Why rebuilding Jordan's social contract is crucial to agricultural workers’ rights beyond COVID-19
The COVID-19 pandemic has shed light on the significant contribution of essential workers worldwide. Among them, agricultural workers in Jordan have toiled in fields and factories throughout the crisis to ensure food supplies continue undisrupted. COVID-19 has exposed the unfair working conditions endured by so many of our frontline workers. The extent of inequality and labour law rights violations in the last year alone have demonstrated greater deterioration of agricultural working conditions in Jordan amid the pandemic.
Jordan’s agricultural sector contributes to approx. 6% of national GDP and employs around 210,000 people, more than half of which are rural women and over a quarter are migrant workers (62,000). Despite its significance, the agricultural sector in Jordan lacks effective governance or adequate statutory frameworks as the labour law does not apply to the sector. Government plans and strategies put in place to improve the working conditions in this sector are no match for the long-standing problems - challenges in marketing agricultural produce, setting minimum crop prices and controlling intermediary buyers. Poor governance can lead to a sharp decrease in product value, failure to attract investments and competition between agricultural products.
Local Agricultural Law stipulates the duties and functions of the Ministry of Agriculture plus regulation of the Jordan Farmers Union (JFU). Yet these frameworks fail to improve working conditions and provide the minimum standards of decent work for its workers. For instance, the Labour Code of 2008 stipulates that a specific regulation must be issued to include agricultural. For years, civil society organisations have made draft proposals, calling on the government to issue such regulation yet none has been issued. This undermines workers in this sector and disproportionately affects vulnerable groups working within it - including women, refugees, and migrant workers.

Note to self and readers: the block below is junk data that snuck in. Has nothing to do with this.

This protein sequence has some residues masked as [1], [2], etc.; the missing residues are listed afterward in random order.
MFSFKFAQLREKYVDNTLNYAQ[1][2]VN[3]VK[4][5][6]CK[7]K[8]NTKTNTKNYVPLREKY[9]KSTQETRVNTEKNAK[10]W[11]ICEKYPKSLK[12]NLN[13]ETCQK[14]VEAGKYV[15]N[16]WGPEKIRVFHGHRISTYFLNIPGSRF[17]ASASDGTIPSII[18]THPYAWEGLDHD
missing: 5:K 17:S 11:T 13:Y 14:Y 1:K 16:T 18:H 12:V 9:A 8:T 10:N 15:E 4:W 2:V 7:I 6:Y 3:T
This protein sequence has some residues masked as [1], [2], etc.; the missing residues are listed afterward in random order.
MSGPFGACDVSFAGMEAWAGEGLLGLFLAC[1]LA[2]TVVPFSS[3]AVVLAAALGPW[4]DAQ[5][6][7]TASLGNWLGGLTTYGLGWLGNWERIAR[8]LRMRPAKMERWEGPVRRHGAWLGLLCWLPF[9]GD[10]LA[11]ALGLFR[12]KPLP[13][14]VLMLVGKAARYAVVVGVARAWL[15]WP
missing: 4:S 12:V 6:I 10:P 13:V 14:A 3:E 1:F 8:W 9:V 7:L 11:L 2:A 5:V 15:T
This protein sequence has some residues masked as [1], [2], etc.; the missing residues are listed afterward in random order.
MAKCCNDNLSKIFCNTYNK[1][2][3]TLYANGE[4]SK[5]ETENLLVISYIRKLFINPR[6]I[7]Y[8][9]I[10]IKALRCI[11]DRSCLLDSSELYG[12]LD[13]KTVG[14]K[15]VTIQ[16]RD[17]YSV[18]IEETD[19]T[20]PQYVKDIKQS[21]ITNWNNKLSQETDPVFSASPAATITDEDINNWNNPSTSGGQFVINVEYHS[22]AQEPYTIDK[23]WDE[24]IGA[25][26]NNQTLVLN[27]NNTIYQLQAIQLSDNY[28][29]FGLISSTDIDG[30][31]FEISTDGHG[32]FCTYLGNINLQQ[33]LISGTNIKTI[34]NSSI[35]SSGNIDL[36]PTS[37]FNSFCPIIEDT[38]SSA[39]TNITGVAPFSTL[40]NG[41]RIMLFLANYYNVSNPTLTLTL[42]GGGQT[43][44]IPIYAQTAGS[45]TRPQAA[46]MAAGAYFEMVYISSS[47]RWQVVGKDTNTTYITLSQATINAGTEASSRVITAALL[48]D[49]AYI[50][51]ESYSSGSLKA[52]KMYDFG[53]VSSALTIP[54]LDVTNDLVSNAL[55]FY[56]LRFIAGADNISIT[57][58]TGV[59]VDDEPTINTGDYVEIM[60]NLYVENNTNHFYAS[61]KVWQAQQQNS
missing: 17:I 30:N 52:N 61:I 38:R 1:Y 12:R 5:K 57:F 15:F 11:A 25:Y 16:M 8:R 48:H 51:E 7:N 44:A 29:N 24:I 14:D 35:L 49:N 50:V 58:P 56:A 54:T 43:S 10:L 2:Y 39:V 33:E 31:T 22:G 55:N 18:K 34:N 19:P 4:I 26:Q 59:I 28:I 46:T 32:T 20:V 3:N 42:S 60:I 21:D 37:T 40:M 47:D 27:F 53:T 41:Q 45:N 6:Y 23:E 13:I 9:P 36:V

Unprotected by the Labour Code, some workers have established an independent union to represent them and advocate for their rights. However, successive governments have refused to acknowledge the union’s legitimacy, deliberately excluding it from social dialogues and government initiatives.
Persistent problems within the sector call into question the intentions of these governments which have failed to resolve them, and sour public trust in the system at large. Government procrastination around the implementation of protections for agricultural workers is unjustified and merely reflects its tissue-thin commitment to finding solutions for workers' problems.
Meanwhile, poor working conditions continue to drive away investments year on year and the sector continues to suffer despite Jordan’s fertile land and suitable climate. The low production cost, labour costs and availability of local and Arab markets should ensure high demand for agricultural products, and attract investment in services essential to support this sector (such as logistical services among others), yet Jordan’s continue continues to lose out.